- Okra: The Best Unsung Frozen Vegetable
- Well-Fed Vegetarian: Geoffrey Zakarian's Creamy Polenta with Wild Mushroom Ragout
- Bill Telepan’s Hearty Fettuccine with Walnut-Parsley Pesto
- Marc Murphy's Italian Mac 'n' Cheese
- Fast, Seasonal Crostini via Paul Virant
- Bread Pudding for Dinner
- Shea Gallante’s Delicious Accident
- Christina Tosi Eats Her Vegetables for New Taste of Upper West Side
In Well-Fed Vegetarian, chefs spotlight recipes that are worth forgoing meat.
© Fredrika Stjärne
Great restaurants rarely have DJs, but Napa chefs Curtis Di Fede and Tyler Rodde hired one to play a four-hour set this past Saturday for the two-year anniversary of their popular Cal-Italian spot, Oenotri. Next up in July: The duo aims to introduce two house-brewed ales that will pair fantastically with their signature pizzas, like this one with garlic cream and nettles. The wild plant grows abundantly near the restaurant most of the year, and the chefs can’t get enough. “The majority of people look at nettles as a weed,” says Rodde, “but they’re actually really tasty and flavorful.”
Even though the greens have great flavor and are harmless when cooked, most chefs avoid them because of small, stinging hairs that make washing and handling the plant a bit troublesome. Rodde suggests wearing gloves while washing the plant, and using tongs for those cooking them for the first time. “If you’re afraid of them,” says Di Fede, “they’ll hurt you. If you’re not afraid of them, they’ll leave you alone. As long as you don’t have fear of the nettle, it will never sting you.”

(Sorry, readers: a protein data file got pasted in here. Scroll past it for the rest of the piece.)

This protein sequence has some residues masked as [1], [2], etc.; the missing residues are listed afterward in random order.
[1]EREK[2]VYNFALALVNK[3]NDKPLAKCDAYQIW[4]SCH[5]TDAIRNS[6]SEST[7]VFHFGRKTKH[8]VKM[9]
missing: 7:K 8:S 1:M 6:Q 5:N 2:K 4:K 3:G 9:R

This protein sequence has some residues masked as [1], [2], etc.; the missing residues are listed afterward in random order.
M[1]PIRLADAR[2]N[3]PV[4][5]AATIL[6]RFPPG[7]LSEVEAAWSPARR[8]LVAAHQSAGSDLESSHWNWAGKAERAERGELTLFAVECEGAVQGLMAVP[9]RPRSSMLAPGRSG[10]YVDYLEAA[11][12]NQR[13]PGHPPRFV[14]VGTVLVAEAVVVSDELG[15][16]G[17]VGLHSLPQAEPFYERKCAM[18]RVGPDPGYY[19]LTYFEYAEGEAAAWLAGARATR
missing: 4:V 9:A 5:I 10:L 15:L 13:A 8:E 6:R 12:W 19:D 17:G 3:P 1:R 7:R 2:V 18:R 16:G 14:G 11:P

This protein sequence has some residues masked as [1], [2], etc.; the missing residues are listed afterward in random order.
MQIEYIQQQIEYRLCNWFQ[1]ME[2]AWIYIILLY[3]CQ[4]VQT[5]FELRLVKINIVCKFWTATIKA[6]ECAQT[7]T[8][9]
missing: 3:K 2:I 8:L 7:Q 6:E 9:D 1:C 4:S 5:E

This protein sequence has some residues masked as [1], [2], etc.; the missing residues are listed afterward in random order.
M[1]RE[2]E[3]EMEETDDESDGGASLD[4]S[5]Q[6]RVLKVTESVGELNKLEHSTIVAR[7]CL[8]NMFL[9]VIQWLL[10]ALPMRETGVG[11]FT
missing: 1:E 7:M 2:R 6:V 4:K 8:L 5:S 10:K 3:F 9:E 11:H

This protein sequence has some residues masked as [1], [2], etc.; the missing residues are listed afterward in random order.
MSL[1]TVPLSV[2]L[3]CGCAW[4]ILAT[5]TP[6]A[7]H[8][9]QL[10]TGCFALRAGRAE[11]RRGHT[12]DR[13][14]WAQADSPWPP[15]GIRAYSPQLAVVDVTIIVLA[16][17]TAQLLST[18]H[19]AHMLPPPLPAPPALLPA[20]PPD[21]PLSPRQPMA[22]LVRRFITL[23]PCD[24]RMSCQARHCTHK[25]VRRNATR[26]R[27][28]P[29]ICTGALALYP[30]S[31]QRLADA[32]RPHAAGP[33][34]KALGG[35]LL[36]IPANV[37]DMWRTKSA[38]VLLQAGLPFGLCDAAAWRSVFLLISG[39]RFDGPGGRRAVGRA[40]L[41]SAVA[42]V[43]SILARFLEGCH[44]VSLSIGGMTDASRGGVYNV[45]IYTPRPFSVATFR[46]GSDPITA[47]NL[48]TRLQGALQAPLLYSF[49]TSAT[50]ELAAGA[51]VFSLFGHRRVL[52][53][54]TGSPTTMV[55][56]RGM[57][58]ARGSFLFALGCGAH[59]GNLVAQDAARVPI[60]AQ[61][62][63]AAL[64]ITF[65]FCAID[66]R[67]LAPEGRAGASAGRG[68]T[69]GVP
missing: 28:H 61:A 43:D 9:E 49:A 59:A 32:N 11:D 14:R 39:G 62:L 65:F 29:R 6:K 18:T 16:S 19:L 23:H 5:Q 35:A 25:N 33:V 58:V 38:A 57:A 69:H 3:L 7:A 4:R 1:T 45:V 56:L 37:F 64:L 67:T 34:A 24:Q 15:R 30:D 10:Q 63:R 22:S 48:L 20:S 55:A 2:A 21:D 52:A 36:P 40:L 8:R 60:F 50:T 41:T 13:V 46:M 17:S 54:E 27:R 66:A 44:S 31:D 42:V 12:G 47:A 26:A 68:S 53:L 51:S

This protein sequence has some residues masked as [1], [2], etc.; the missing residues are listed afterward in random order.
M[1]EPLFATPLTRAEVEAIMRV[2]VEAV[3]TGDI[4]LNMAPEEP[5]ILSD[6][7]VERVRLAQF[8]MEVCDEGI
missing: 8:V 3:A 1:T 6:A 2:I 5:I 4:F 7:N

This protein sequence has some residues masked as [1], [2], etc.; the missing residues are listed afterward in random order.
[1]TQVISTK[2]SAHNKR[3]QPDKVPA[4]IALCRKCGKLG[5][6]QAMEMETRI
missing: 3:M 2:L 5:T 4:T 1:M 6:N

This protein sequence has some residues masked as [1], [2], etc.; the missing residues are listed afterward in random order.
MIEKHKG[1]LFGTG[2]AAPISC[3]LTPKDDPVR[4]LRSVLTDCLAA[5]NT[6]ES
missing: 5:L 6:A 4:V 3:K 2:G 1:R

For the pizza, the duo blanches the nettles then cooks them down in a pot with oil and salt. If you’re unable to find nettles, Di Fede and Rodde suggest substituting rapini, which has a similar nutty flavor.
A bright, full-bodied Müller-Thurgau from northern Italy pairs well with this white pizza. For a beer option, Rodde suggests a sour Belgian-brewed saison.
See Di Fede and Rodde's Pizza with Garlic Cream and Nettles recipe